Kinetic energy is the quantity of energy that an item has as a result of its motion. Herein we will see motion energy examples in our surroundings as listed below:
- An airplane flying in the sky
- A moving car
- Wind mills
- Hydroelectric plants
- Meteor shower
- A bus moving on the hills
- Glass dropping on the floor
- Roller coaster
- Walking and running
Now, let us see these motion energy examples in details as follow:
Motion energy examples
An airplane flying in the sky
For the reason that it has huge mass as well as a high velocity, a flying aeroplane has a significant quantity of kinetic energy to propel it forward in the air. When an aeroplane is in flight, the kinetic energy of the aircraft is increased by both of these factors. In fact, it is because of this that planes are able to fly at such high altitudes.
A moving car
Cars in motion contain a certain amount of kinetic energy. This is due to the fact that they have a certain amount of mass and velocity. As a result of using the kinetic energy formula, we now understand that when we compare the kinetic energy of two vehicles travelling at the same velocity on a road, we will arrive to the conclusion that the truck has more kinetic energy than the car because of its bigger size.
Consequently, because the amount of kinetic energy contained in an item moving increases as its mass increases, a truck will have far more than a vehicle.
Windmills are an excellent illustration of how kinetic energy can be used in a variety of ways. In particular, when the wind (moving air) meets the blades of a windmill, it causes the blades to rotate, which in turn leads in the generation of electricity (energy). In this case, the flowing air possesses kinetic energy, which causes the blades to rotate, and as a result, the kinetic energy is turned into mechanical energy in this case as well.
Power facilities that generate electricity via the use of water are referred to as hydroelectric power plants. When the running water, which contains some kinetic energy, strikes the turbine installed in the dam, the kinetic energy of the water is turned into mechanical energy, which is then used to power the dam. This mechanical energy drives the turbines, which in turn results in the generation of electrical energy at the end of the process.
Despite the fact that this example does not serve as a practical demonstration of kinetic energy on a daily basis, it is a really intriguing occurrence that occurs in the solar system. The fact that meteoroids are dispersed over our solar system is something you may already be aware of. When a meteoroid arrives close enough to the earth’s atmosphere to be drawn by gravity, it is said to be “attracted.”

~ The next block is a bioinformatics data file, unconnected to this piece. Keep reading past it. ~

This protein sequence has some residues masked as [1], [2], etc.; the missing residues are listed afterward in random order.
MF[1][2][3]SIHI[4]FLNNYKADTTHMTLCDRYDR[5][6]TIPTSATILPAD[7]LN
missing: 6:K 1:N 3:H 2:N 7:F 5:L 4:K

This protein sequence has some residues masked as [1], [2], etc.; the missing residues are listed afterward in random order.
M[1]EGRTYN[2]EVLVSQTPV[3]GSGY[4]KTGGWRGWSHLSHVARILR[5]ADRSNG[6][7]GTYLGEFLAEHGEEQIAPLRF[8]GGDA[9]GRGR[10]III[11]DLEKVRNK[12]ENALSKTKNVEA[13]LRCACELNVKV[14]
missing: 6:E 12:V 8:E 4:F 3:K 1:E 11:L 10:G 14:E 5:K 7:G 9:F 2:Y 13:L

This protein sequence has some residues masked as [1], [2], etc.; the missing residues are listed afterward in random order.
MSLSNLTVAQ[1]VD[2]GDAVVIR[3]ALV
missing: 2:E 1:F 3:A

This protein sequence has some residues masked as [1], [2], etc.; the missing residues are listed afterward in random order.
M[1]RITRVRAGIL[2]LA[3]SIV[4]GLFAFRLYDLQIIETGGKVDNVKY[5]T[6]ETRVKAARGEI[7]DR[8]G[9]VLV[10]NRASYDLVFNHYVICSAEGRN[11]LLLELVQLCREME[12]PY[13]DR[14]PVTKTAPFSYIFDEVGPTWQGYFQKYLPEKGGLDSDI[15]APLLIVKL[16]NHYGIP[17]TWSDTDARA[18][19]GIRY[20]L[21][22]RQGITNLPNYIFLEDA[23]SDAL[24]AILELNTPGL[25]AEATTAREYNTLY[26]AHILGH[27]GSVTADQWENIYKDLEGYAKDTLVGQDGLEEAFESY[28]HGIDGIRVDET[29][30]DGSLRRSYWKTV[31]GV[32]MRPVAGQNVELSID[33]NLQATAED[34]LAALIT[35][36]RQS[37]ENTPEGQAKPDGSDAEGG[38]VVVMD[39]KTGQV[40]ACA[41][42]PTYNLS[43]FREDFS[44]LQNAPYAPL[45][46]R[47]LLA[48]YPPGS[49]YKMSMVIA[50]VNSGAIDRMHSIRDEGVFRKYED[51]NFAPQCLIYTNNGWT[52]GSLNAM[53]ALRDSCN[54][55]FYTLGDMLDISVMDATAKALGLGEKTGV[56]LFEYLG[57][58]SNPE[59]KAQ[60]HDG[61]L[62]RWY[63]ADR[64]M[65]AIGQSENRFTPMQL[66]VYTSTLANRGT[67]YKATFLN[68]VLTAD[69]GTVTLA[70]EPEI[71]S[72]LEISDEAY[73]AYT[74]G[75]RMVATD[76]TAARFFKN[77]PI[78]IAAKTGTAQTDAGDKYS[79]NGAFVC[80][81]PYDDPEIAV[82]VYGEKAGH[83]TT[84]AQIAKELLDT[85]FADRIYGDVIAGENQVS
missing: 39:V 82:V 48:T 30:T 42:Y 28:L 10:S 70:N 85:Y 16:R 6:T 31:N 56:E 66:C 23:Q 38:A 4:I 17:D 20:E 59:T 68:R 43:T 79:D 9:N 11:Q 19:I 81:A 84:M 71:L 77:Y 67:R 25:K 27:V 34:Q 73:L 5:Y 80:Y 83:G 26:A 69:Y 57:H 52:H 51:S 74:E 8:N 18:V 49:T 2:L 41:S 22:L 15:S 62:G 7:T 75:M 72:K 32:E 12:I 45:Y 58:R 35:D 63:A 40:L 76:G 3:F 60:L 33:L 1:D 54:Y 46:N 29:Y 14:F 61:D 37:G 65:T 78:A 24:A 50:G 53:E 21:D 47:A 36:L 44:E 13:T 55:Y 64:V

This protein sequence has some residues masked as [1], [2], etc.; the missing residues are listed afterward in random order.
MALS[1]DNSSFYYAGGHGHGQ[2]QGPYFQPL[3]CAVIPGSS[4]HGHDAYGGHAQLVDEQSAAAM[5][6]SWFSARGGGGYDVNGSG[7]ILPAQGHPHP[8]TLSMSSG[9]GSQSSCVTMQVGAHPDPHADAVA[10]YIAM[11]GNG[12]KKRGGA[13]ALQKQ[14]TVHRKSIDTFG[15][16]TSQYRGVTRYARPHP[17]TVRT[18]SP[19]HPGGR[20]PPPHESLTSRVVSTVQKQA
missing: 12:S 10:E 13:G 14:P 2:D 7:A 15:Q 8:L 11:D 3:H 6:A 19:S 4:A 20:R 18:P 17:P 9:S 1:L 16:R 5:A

As a result, it begins to descend freely from the sky at a high rate of velocity. Because of the meteorite’s immense size and weight, the kinetic energy of the meteorite is extremely high at the time of its impact. An explosion occurs when a meteor impacts the surface of the earth with such a significant quantity of kinetic energy as it does. As previously stated, this is also the reason for the appearance of meteoroids on the surface of the earth’s atmosphere.
A bus moving on the hills
The potential energy of a bus at the top of a hill is greater than the kinetic energy of the bus because of the height, with nearly negligible coefficient of kinetic energy. As the bus accelerates down the hill, the potential energy owing to the height decreases, and the kinetic energy increases as the vehicle accelerates down the hill.
After a while, the value of both kinetic and potential energy will become equal, and this will be the case. kinetic energy will be at its maximum when the bus reaches the bottom of the hill, and potential energy will be at zero as long as it maintains a steady speed during the trip.
Glass dropping on the floor
What happens when we drop a glass on the floor by accident? At first, it just has potential energy at its greatest point, but as gravity takes over and the speed increases, the mass of the glass and its velocity take over as the driving forces behind the slow growth in kinetic energy. When the glass is at its lowest position, just as it is about to touch the ground, the kinetic energy is at its peak, but the potential energy is at its lowest point or is negligible. Finally, when the glass shatters against the ground and the kinetic energy is released, the process is completed.